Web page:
A large source of this growth will be due to the expansion. Since its inauguration, the expanded Panama Canal has received more than 297 reservations — a figure that continues to grow daily, according to the Panama Canal Authority, reflecting the shipping industry’s confidence in the canal and the impact it will have on the future of world maritime trade.
Upon completing their passage of the expanded canal Aug. 14, three of the four ships that transited the waterway called at Panamanian port terminals on the Atlantic and Pacific coasts to discharge and load cargo on the way to their final destinations, thus making full use of the connectivity offered by the country.
“This is a trend which we expect to continue as the Panama Canal continues to invest in and solidify its position as the shipping and logistics hub of the Americas,” said Quijano.
“In a nutshell, that 100-year-old engineering marvel can now accommodate container ships three times their previous size, including the new generation of LNG carriers. We intend for those larger vessels to fit comfortably in our own upgraded ports to keep the Texas economy competing on the global stage,” Creighton said.
Locally, during the last legislative session, Creighton authored a bill to improve the Sabine-Neches Waterway, a vital economic artery for the state. In the 2017 session, he intends to keep the focus on essential economic infrastructure.
“Fortunately, Southeast Texas is perfectly positioned to take advantage of the emerging LNG export market,” Creighton said. “Prior to the Panama Canal expansion, its locks would only service 8 percent of the world’s LNG vessels. The new locks will allow 88 percent of the world’s LNG vessels to utilize the canal. This opens huge LNG export opportunity for the United States and, specifically, Texas. With an economy ranked 12th in the world and a robust port system, we are better equipped than just about any other state to handle waterborne commerce, and we’ll be working to ensure Texans benefit from our status as a gateway to the world.”
About Panama Canal expansion
The Panama Canal Expansion is the largest enhancement project since the canal’s opening in 1914. According to economist Dr. Ray Perryman, the canal originally cost more than $350 million to complete.
The expansion included a new set of locks on the Atlantic and Pacific sides, creating a third lane of traffic and doubling the canal’s cargo capacity. While the expanded locks are 70 feet wider and 18 feet deeper, they use less water due to water-savings basins that recycle 60 percent of the water used per transit, according to the Panama Canal Authority.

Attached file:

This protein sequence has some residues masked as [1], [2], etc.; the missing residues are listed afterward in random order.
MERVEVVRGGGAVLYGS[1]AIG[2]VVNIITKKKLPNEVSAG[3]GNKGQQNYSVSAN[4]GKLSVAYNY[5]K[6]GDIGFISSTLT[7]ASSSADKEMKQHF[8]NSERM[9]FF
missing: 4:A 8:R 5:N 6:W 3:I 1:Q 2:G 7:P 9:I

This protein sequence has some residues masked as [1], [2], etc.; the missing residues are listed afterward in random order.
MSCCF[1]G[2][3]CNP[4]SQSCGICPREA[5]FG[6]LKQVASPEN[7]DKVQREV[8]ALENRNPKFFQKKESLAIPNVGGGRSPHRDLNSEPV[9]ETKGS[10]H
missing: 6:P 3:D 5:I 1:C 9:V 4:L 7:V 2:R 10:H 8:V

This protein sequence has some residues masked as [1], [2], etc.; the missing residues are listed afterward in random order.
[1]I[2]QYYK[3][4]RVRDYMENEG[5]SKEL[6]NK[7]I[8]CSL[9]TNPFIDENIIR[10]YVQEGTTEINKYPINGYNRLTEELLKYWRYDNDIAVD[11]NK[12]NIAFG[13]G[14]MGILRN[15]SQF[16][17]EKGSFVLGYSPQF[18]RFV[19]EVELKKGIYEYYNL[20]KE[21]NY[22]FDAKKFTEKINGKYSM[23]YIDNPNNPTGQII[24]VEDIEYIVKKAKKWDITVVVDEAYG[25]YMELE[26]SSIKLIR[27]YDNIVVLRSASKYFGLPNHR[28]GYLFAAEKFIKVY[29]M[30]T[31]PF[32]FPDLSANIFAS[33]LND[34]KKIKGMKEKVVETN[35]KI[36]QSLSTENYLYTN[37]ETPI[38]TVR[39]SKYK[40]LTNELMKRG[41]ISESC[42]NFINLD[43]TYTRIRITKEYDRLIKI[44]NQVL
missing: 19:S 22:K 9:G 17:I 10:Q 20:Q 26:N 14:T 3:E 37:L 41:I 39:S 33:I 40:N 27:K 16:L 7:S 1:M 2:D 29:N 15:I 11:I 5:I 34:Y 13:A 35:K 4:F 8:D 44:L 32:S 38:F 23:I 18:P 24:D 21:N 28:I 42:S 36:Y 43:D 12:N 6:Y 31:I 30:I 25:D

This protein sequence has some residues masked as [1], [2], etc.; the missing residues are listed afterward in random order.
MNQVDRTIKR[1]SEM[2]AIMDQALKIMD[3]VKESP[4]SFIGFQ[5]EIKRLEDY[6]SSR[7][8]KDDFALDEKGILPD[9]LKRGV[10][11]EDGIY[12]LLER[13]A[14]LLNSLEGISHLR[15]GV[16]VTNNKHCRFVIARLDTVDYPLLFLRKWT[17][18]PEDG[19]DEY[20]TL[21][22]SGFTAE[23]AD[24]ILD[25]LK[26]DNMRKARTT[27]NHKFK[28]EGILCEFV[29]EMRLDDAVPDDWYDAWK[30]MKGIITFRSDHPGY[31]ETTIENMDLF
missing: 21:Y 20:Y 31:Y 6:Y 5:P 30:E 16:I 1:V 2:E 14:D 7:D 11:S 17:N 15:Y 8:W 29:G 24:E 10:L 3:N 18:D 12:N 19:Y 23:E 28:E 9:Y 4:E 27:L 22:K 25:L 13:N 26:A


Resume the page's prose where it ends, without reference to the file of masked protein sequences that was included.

In 2015, 340 million tons of goods passed through the canal, representing about 6 percent of global trade in terms of capacity, Perryman reports in his column, “A Man, a Plan, a Canal, Panama.”
The Panama Canal expansion took nine years and cost $5.4 billion, according to Perryman.
Previously the canal could only accommodate ships that carried a maximum of 5,000 containers; the new locks can accommodate ships carrying up to 14,000 containers, Perryman reports. The new locks use reinforced steel, which did not exist at the time of the original construction, and a staggering 4.4 million cubic meters of concrete (significantly more than is in Hoover Dam and the accompanying power plant facilities).
Perryman said the project has created an estimated 30,000 jobs in Panama and is expected to spur further investment from the private sector in support services located along the canal, including a new container terminal outside Panama City.
“Not only will the expansion increase the level of traffic and size of ships, but also generate higher toll revenues for the country,” Perryman writes. “The toll is roughly $90 per shipping container, and the canal’s executives anticipate a 16 percent to 17 percent revenue increase within the first year.”
Perryman said Texas is poised to benefit from the shifting trade routes caused by the canal expansion.
“About 20 percent of all U.S. port tonnage moves through the state’s ports, and three Texas ports (Houston, Beaumont and Corpus Christi) are among the 10 busiest in the country,” he said.
According to the Texas Department of Transportation, Texas ports invested over $300 million from 2010 to 2014 in improvements as Texas hopes to become even more competitive in global trade.